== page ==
Experts caution numbers of fully-vaccinated in hospital present 'skewed' version of reality
On the surface, the numbers appear alarming.
During first two weeks of October, statistics from the BC Centre for Disease Control show nearly a quarter of people hospitalized for COVID-19 in the province were fully vaccinated.
That appears to be sharply higher than just a month earlier.
During the week of Sept. 10, for example, fully vaccinated people represented just 13 per cent of COVID-19 hospitalizations.
But experts say to understand what the numbers actually mean about your risk of a breakthrough case that lands you in hospital, you have to look at rates within the population, rather than the raw data.
“It exists only because so much more of the population is vaccinated,” said cardiologist and epidemiologist Dr. Christopher Labos.
“So when you just look at the raw numbers, you get a skewed version of reality,” Labos said.
Labos explained that because vaccines aren’t a perfect “shield” against infection, as more and more British Columbians are fully vaccinated, more and more will become infected with COVID-19 and end up hospitalized.
“Over time we should fully expect that the percentage of people in hospital that are fully vaccinated is going to go up, because there’s just going to be more of them,” Labos said.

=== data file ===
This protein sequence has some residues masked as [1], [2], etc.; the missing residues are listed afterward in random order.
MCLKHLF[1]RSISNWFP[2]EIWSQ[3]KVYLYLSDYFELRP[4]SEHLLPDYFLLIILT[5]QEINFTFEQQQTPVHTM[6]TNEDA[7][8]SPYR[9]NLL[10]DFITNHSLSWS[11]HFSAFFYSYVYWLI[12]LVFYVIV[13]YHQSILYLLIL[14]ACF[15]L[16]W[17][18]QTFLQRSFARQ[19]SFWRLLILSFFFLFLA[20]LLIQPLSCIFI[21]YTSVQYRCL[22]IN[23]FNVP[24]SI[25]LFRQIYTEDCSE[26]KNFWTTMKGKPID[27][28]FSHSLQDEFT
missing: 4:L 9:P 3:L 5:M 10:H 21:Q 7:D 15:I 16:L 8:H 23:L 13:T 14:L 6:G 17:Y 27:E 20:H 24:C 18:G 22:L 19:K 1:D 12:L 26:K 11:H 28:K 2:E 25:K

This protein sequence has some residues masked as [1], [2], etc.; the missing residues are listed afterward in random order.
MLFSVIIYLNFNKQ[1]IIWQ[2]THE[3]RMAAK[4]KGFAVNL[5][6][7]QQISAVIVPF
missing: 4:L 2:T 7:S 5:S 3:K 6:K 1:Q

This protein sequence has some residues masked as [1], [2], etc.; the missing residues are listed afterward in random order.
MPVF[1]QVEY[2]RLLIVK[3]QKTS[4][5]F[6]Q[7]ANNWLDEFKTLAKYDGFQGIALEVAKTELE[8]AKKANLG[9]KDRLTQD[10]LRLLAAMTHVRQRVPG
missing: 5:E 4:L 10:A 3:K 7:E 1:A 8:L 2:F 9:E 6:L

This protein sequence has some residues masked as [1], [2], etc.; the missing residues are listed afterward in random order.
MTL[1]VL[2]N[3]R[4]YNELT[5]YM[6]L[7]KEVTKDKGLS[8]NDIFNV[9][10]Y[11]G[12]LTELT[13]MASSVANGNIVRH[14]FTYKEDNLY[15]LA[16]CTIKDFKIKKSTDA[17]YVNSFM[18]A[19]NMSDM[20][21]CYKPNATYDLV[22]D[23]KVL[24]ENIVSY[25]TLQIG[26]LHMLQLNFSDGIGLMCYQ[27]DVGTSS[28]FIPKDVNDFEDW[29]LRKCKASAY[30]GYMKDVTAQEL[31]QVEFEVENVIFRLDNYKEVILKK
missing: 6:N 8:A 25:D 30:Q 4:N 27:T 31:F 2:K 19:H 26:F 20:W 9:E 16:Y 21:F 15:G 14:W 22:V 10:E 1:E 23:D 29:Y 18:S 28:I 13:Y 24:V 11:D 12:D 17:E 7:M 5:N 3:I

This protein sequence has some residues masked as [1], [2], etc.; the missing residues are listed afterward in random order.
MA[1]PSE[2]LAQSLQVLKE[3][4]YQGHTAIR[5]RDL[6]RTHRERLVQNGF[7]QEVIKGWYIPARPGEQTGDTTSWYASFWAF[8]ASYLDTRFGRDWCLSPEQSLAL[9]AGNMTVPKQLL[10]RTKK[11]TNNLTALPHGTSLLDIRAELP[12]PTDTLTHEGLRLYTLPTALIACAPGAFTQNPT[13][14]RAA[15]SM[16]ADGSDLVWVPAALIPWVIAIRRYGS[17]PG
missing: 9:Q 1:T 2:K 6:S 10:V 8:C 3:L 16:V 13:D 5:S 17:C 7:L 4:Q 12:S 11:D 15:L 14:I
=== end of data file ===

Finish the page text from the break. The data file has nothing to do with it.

Dr. Brian Conway, medical director of the Vancouver Infectious Diseases Centre, pointed out that those that are older and also at risk of disease are over-represented within the doubled-dosed group, which means the data has to be age adjusted to create a true picture of risk.
“When we adjust things for age, it reassures me, it is affecting those who we knew to be at risk of serious disease since the beginning of the pandemic,” Conway said.
Taking the same data from the first two weeks of October, the hospitalization rate for those fully vaccinated is 2.3 people for every 100,000.
The rate for those partially vaccinated is 10.4 people for every 100,000.
And for those not yet vaccinated, it soars to 51.3.
Put another way, and widening out to cover the span of a month, data from the BCCDC shows those who are unvaccinated are roughly 10 times more likely to be infected with COVID-19, 52 times more likely to be hospitalized, and 44 times more likely to die, than British Columbians who are fully vaccinated.
“The vaccines clearly and unequivocally have helped reduce the rates of COVID-19,” Lobos said.
A recent analysis from the BCCDC found two doses of any COVID-19 vaccine was approximately 95 per cent effective against hospitalization.
Even so, Conway expressed concern over his expectation that both older people and those more at-risk for serious disease will continue to account for an increasing proportion of serious COVID-19 cases.
“We need to vaccinate the unvaccinated as soon as we can. We need to consider third shots in more people in a targeted way,” Conway said, adding that arguments could be made for offering a booster to anyone 65 years or older, or those those had their second dose at least six months ago.
Last Thursday, provincial health officer Dr. Bonnie Henry noted her team was watching breakthrough cases carefully, and digging through new data and evidence around who should be getting boosters next.
“We’ll have more to say about that soon, but that is the one of the things we’re looking at in some detail,” Henry said.